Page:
Save us, help us

Officiant: O God, make speed to save us.

People: O Lord, make haste to help us.

Why these words at the beginning of a noonday prayer service? It’s not likely that anyone praying them is in mortal danger. Anyone who is in such a predicament isn’t likely to have their BCP in hand, after all. As I pondered these words for the past few days, these thoughts arose…

The officiant is the one who asks God to save us, not the people. Although we shouldn’t need it, having a leader ask for God’s saving presence gives the rest of us permission to do the same. Everyone needs God’s saving love and presence, and asking for it is a sign of wisdom rather than a terrible weakness.

Most of us are okay with giving help, but needing help? It takes strength to admit to needing help; it’s easy to consider needing a help a character flaw rather than a universal human truth.

Asking God for help, admitting our need to be saved by God, is easier with practice. If the words become part of us, we will have them when we need them. Practice may not make perfect, but it certainly makes for sufficiency.

I may not need saving from a physical danger at the moment, but I do need saving from things that kill the soul and maim the spirit. Disdain for others and self, hopelessness, and a perspective so limited that I am unable to act with love and compassion are deadly if not in an obvious way. I may not wish someone harm, but without recognizing my limitations and my need for God’s saving love I may not wish them well – and I certainly won’t be willing to foster their wellbeing.

In the middle of the day, in the company of others, I am asking for help. Only with God’s help and saving grace can I hope to love God, myself, and others. I’m so very glad there are others asking for help, too…

Officiant and People

Officiant: O God, make speed to save us.

People: O Lord, make haste to help us.

Officiant and People

Glory to the Father, and to the Son, and to the Holy Spirit: as it was in the beginning, is now and will be forever. Amen.

There’s no “officiant only” service that I’ve ever seen, something that doesn’t require the presence or participation of anyone else. Sure, any of the services can be prayed by someone in solitude – but there’s no pretending that no one else exists.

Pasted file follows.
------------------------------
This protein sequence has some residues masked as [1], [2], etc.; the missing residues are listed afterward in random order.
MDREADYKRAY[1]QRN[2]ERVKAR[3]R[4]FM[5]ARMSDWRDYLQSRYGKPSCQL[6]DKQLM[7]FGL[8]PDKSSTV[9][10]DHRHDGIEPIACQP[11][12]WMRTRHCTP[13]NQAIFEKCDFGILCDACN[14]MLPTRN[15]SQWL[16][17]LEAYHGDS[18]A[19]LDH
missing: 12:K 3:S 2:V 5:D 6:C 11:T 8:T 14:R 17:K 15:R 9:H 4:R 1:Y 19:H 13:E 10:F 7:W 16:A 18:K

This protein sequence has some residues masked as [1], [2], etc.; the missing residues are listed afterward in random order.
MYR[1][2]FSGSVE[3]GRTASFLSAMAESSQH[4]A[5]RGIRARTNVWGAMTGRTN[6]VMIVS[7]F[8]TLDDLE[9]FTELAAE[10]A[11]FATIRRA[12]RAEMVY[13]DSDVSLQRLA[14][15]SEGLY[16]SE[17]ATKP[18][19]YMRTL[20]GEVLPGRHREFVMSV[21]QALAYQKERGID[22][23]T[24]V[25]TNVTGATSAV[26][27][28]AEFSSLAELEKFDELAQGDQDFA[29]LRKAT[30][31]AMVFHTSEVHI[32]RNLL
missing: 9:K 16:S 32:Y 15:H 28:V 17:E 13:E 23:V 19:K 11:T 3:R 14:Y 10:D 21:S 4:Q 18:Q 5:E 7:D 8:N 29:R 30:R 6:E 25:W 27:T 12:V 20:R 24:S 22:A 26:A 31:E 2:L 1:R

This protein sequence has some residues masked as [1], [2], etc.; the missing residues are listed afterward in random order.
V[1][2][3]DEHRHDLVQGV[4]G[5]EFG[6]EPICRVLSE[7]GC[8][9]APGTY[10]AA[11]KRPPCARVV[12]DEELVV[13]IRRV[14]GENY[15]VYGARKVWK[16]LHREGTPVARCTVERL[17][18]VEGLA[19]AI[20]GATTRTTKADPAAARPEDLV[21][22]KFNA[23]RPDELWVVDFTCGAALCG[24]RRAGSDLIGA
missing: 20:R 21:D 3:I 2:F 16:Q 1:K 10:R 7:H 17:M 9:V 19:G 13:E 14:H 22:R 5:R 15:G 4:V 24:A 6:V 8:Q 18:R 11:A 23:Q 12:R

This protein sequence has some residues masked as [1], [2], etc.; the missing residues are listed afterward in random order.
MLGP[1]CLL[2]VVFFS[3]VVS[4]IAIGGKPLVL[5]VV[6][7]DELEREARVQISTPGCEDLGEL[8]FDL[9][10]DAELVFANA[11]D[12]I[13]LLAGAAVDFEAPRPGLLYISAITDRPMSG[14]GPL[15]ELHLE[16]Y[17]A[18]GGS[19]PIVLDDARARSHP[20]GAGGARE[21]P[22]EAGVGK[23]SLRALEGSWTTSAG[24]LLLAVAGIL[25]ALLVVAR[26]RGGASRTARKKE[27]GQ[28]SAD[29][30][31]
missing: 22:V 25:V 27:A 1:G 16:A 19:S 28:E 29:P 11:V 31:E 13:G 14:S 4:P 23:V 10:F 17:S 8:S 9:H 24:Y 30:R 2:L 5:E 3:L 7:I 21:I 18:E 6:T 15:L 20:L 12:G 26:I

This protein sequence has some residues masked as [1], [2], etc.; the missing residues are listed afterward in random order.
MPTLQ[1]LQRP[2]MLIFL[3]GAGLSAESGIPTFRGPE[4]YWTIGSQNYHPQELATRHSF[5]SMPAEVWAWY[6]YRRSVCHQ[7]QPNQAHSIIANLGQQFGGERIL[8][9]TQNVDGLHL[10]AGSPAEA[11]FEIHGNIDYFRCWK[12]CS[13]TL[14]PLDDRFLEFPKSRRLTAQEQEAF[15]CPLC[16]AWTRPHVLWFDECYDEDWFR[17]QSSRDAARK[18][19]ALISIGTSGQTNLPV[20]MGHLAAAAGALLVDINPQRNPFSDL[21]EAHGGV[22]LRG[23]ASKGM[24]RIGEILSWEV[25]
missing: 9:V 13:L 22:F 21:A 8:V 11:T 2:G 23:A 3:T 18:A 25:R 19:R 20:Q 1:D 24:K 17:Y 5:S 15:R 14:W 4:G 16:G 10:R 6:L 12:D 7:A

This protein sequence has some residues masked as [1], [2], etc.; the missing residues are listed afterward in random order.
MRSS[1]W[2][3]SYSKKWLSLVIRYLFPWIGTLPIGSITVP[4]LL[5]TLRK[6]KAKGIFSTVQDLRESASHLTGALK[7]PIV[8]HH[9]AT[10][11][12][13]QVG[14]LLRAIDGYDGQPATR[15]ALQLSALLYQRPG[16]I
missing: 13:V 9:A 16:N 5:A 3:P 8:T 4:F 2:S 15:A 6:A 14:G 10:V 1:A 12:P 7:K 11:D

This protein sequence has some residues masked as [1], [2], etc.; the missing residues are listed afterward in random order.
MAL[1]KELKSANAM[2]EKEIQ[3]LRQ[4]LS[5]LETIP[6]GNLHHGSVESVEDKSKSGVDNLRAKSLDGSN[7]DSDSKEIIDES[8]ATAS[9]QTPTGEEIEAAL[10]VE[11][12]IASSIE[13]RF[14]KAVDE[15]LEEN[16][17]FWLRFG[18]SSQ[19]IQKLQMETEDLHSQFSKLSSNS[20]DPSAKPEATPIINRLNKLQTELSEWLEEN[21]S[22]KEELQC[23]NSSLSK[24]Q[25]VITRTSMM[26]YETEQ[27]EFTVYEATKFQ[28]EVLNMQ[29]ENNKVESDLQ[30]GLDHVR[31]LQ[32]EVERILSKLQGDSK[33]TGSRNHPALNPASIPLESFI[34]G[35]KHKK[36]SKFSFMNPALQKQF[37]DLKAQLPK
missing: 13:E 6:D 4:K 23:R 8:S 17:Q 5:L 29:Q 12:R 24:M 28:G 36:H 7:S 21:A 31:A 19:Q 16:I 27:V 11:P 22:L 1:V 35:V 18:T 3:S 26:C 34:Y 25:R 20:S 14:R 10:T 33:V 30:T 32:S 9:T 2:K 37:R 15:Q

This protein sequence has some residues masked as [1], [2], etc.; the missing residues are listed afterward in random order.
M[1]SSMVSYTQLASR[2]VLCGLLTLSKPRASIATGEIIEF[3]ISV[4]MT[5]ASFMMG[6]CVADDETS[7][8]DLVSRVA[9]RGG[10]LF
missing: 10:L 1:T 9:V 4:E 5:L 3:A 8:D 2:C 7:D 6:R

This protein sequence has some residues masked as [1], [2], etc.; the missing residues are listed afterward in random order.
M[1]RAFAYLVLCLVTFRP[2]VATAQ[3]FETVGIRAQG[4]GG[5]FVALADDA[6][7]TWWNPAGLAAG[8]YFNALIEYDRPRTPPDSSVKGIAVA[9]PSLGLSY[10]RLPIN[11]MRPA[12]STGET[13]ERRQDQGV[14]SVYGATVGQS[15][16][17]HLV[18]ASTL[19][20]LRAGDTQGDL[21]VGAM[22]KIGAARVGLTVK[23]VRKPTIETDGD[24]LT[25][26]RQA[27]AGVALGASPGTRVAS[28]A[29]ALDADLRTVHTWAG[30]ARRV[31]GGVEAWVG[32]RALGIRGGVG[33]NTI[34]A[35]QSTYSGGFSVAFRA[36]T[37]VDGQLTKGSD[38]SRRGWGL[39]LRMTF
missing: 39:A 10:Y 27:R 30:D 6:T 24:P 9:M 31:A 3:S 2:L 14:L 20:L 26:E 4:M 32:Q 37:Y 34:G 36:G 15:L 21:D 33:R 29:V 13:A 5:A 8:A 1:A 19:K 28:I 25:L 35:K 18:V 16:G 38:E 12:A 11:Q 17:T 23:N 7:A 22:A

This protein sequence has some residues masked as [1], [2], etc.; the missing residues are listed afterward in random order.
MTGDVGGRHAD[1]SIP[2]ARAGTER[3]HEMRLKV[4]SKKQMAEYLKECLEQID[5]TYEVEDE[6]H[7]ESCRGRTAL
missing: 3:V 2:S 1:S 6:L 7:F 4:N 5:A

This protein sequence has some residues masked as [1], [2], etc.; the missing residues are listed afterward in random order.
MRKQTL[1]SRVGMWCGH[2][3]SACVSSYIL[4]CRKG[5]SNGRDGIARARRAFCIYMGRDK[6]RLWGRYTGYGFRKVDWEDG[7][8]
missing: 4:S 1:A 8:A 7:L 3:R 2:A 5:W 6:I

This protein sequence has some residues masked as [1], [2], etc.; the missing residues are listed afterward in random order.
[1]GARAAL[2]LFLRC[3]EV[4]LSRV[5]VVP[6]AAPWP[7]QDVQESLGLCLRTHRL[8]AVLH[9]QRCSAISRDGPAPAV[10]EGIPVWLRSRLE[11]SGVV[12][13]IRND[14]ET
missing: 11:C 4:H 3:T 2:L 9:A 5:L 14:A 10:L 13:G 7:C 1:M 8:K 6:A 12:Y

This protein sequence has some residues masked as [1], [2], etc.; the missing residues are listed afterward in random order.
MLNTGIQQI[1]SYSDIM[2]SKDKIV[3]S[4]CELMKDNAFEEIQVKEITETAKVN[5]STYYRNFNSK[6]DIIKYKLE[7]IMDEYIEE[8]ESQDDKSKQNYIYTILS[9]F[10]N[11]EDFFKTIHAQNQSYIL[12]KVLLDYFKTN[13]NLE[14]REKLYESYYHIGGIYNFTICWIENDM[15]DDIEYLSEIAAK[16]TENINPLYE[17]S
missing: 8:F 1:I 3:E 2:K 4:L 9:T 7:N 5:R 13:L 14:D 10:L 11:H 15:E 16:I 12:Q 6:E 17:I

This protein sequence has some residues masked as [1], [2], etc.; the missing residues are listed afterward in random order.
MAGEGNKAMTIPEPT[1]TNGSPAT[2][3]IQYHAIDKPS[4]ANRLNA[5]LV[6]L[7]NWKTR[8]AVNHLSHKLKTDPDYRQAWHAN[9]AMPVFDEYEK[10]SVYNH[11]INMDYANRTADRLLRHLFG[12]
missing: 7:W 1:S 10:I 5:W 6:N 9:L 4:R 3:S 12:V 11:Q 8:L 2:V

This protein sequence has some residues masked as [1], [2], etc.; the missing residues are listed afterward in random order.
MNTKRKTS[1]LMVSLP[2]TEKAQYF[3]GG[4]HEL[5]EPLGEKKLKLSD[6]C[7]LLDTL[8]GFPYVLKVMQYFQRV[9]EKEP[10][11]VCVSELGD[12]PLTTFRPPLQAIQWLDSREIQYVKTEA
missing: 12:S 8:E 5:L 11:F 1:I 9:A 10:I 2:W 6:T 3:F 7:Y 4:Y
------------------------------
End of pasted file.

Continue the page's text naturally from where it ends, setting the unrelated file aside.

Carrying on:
That makes sense to me, reminding me of a deeper truth; you and I are part of a much larger, older community of prayer that is not limited to the souls currently alive on this planet. You and I, we are part of an unbroken chain of prayer that stretches back to the beginning of creation and will stretch well beyond the span of our lifetimes. Neither as officiant nor as one among the people do we ever pray and praise by ourselves.

Worship isn’t a spectator sport or a television soap opera. It isn’t the job of the officiant to perform for me. I am asked to show up and participate, to serve as a conversation partner in this most basic act of honoring God.

What a wonderful and necessary requirement.

Noonday Prayers

I pray in the morning, I pray in the evening, but I don’t pray at noon on any kind of a regular basis.

I’m familiar with Morning Prayer and Vesper liturgies, but not the Noonday service.

I say prayers throughout the day, depending on what I see, hear, and feel; I don’t say mid-day prayers as a routine activity. There’s no “noonday prayers” on my calendar. Why is this?

Our Muslim sisters and brothers pray at noon as part of their every day faith, stopping in the middle of activities to orient themselves toward God. Isn’t it time I give this a try?

I hope you’ll join me. With these words, let us begin…

O God, make speed to save us.

O Lord, make haste to help us.

 

Maintenance

It’s on the corner of Center and High streets, a lovely brick building that once housed the town library. The morning sun slants in the windows, creating an airy space within; the afternoon sun glances off this side window, and mirrors the dazzling sun-on-waves found on the river just down the street. There is a grace to this old building, and the town is made more beautiful for it.

But give it more than a passing glance and the neglect cannot be overlooked. The bricks are no longer held fast by mortar; it’s only a matter of time, and not a lot of it, before whole sections are sheared off by the erosive effects of weather and age. No matter how well constructed this building was, regular care and maintenance are necessary to keep it solid and safe for use – regular care that was withheld for at least the past twenty years.

In this building, I see the beauty of craftsmanship, a structure built to serve this town for hundreds of years. In its disrepair, I see a town’s lack of respect for its own inherited history and beauty. There’s a stinginess to withholding basic repair to save a few dollars, and a lack of understanding that routine maintenance is necessary for all things.

I hope the town invests in this building, restoring it to serve as a resource for decades to come. But leaders unwilling or unable to recognize the necessity of routine maintenance aren’t likely to invest in an expensive restoration.